this is my personal view -- should say, we will support the ag bill, but you have got to use the savings from that bill to help people with unemployment insurance. i have a lot of concerns of the ag bill. my goodness. we know it has at least $15 billion in savings. let's use that to help people. >> and you think they will vote on that and the food stamps in the ag bill? >> we are pushing hard on food stamps. what we do know is that the minimum savings -- we should have more than this -- but the minimum will be $15 billion. that will go a long way to pay for unemployment compensation for americans who are out of work through no fault of their own and are continuing to look
for work. i see folks with stacks of job applications a foot-high. they are still looking. we still have a slow economy. it is improving, but still slow. they need to pay their rent and groceries. >> it seriously damage the president's poll standing and it has hurt democrats as well. the house gop would add to the majority if an election was held now. how permanent is this? >> i think we had a serious problem with the rollout. it was a rocky rollout. we see things improving every day on that front. we know from the states that have their own assistance -- california, new york, kentucky
>> we see them struggling. >> they are working to get it done. maryland is still struggling. the underlying policy is sound. we know that by looking at the states where the computer systems are working. i think you will see continued improvement going forward. more more people are signing up. more people have access to affordable care who did not afford. you will have a different story. >> one used to work in the house. will that make a difference? >> i think it will make a difference. the house democratic leadership, some of us met with bill yesterday to talk about health care policy issue here did john podesta. i think that will provide some added muscle there. >> do they not consult enough or reach out enough?
>> i think that is right. there are some who believe the communication is not what it should be. he took on the chief of staff position to do that. this brings more firepower. bill has hit the ground running. we talked about the health care rollout and making sure house democrats can anticipate a future problems that may arise. everything i have seen, all of the polling from the american people, they want to make this health care reform work. they are opposed to the republican position of repealing it and going back to the status quo. >> thank you.
will the volcker rule work? how is it going to work? >> it is only going to work out if there is constant vigilance on the part of regulators. there will be so much discretion to the five regulators charge of overseeing it. they have to be in the banks learning about their models and their best practices and how to distinguish what is huge bets and what is regular banking practices. >> are there loopholes or legal challenges? >> i believe hundreds of lawyers are trying to figure that out as we speak. the door is open to loopholes. the rules are written so vaguely. it depends on whether regulators try to close out this language and what kind of agreement can be found between regulators and the compliance offices within these banks on what these definitions on's regulative trading and hedging actually mean in practice.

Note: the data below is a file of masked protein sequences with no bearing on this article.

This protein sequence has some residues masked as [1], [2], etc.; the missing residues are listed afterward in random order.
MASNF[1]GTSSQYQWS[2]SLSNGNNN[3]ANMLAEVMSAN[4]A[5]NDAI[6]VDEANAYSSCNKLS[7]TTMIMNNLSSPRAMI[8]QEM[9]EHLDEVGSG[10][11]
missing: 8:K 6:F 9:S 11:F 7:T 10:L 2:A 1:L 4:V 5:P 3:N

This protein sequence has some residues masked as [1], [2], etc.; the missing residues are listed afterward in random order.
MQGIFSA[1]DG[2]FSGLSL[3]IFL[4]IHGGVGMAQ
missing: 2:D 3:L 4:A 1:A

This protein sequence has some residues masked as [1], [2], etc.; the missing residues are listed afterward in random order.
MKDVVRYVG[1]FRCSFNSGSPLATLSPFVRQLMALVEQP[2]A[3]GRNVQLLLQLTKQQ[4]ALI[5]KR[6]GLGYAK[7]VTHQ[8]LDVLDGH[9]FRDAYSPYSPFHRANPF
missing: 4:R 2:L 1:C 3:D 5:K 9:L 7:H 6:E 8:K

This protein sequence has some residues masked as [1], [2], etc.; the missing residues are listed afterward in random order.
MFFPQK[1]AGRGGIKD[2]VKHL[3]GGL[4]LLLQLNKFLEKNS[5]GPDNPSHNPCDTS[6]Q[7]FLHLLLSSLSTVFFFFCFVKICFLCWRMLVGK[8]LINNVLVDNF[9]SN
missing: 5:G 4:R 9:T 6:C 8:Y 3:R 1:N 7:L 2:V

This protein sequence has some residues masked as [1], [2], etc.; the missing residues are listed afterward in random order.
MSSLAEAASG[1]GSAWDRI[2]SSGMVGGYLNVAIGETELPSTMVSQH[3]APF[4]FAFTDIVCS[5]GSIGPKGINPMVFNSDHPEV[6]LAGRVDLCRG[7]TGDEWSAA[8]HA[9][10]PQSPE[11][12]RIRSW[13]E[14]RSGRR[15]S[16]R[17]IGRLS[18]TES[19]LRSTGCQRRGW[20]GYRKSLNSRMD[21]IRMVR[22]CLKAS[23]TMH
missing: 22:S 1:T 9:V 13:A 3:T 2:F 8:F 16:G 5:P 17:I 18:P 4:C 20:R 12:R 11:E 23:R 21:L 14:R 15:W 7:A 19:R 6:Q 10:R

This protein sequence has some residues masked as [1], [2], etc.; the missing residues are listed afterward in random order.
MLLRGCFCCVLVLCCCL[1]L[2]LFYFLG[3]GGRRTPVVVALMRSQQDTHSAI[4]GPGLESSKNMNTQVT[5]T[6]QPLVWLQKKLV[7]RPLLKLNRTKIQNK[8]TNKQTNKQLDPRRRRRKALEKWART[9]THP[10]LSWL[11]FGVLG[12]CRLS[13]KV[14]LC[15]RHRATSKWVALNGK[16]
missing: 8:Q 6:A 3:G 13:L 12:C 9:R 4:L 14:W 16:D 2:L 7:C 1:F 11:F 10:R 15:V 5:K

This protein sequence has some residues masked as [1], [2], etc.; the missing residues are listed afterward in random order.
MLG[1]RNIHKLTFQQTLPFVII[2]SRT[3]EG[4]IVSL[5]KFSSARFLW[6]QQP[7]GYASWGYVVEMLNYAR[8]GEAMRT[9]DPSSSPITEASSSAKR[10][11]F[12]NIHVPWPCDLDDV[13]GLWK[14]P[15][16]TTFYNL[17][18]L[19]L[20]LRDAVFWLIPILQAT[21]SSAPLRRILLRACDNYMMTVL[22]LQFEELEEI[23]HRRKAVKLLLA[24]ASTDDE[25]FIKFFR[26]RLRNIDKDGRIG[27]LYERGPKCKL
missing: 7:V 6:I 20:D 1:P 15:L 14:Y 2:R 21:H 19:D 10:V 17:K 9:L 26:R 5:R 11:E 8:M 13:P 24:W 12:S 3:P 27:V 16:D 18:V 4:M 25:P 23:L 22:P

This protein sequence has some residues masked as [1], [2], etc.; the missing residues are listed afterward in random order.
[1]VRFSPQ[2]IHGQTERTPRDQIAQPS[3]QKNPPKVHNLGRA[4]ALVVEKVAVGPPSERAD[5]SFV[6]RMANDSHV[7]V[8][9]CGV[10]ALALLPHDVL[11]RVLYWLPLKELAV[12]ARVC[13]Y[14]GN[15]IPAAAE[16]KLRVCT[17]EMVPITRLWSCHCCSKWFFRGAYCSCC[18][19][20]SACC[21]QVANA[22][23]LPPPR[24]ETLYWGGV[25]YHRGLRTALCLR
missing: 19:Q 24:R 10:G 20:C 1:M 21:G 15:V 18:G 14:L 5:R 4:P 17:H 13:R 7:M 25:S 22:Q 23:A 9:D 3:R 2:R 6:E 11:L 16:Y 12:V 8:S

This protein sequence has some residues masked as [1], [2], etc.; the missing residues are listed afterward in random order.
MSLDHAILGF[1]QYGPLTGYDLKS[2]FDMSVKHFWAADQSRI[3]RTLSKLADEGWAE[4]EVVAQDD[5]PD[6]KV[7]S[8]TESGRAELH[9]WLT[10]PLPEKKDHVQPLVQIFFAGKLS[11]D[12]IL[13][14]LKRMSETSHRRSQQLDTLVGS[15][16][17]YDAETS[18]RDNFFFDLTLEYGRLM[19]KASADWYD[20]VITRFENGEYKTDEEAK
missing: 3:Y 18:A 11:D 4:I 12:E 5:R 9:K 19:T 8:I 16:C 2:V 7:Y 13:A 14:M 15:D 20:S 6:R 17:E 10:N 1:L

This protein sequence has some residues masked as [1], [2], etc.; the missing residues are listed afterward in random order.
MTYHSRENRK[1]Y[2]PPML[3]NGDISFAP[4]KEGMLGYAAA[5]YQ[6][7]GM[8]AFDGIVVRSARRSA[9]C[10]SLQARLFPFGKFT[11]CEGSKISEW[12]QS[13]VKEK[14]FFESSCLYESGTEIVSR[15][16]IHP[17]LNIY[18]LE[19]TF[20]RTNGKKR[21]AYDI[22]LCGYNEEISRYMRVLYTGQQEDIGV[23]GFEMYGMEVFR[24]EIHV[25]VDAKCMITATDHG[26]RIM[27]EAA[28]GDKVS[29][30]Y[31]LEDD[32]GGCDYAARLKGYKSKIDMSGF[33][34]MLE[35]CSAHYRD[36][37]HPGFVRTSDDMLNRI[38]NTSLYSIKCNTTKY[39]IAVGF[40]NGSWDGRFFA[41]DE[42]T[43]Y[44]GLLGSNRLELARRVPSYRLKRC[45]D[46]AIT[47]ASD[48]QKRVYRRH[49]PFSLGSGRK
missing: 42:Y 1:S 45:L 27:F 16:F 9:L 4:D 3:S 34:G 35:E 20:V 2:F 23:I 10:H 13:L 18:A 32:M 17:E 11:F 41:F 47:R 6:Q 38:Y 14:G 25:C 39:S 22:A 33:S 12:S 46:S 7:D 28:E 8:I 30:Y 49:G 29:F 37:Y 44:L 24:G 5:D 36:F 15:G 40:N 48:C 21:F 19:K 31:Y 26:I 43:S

>> the results will be "less liquid markets, higher transaction costs, a weaker financial system, and richer lawyers." >> that is a pretty dire protection. it could be worth it from a regulatory it. you do not know. my problem with this rule is that there was a major change between the proposed in the final and the limitation of what is called for portfolio hedging. that was never publicly debated. it appeared in the final rule. that is where we do not know what the muster is in this rule. how far would to come down on what is allowed to make being safer and what is not allowed? we do not know that. >> i always turn to margaret carlson on my portfolio hedging. some are pushing for tougher
regulation. did anything happen? >> we don't know. the volcker rule leave so much discretion to regulators. elizabeth warren thinks banks are too big to fail. i think that is the next step. this is still an open question. >> thank you. i hope you'll come back. >> i would love to. >> i turn to the columnists now. does this help or hurt the presidential process?
>> i'm not sure paul ryan wants to be president. i think vice president took away from his core strength which is the bulky details of budget policy. he likes to do budget stuff. he is very excited about cbo reports. >> megan is our philosopher king. no one runs for vice president who does not want to run for president. you can be both. this week you could see how ryan thinks and how do john boehner thinks. these compromises, if you will, they think they will take back the party. boehner's outburst is not angry as it seems. we, the chamber of commerce and
the financial community, we are getting the party back. >> my prediction is he will be the next chair of -- but when you are as young as paul ryan -- >> he is a baby. >> can he make a difference? >> they're both serious and somewhat modest. they are press hounds. i think it will be good. i think the job is bigger than one man. >> i think obama administration has troubles that are bigger. where is the real action happening? it is at hhs and making sure that obamacare works. that is not something that senior white house staffers have
much influence over at the point. >> i agree that the problems are bigger. i have never underestimated anyone as much as john podesta. the best white house chief staffer in modern times. >> he could save obamacare. >> it is salvageable. thank you for being with us. thank you for watching. see you next week. >> "political capital" is a production of bloomberg television. ♪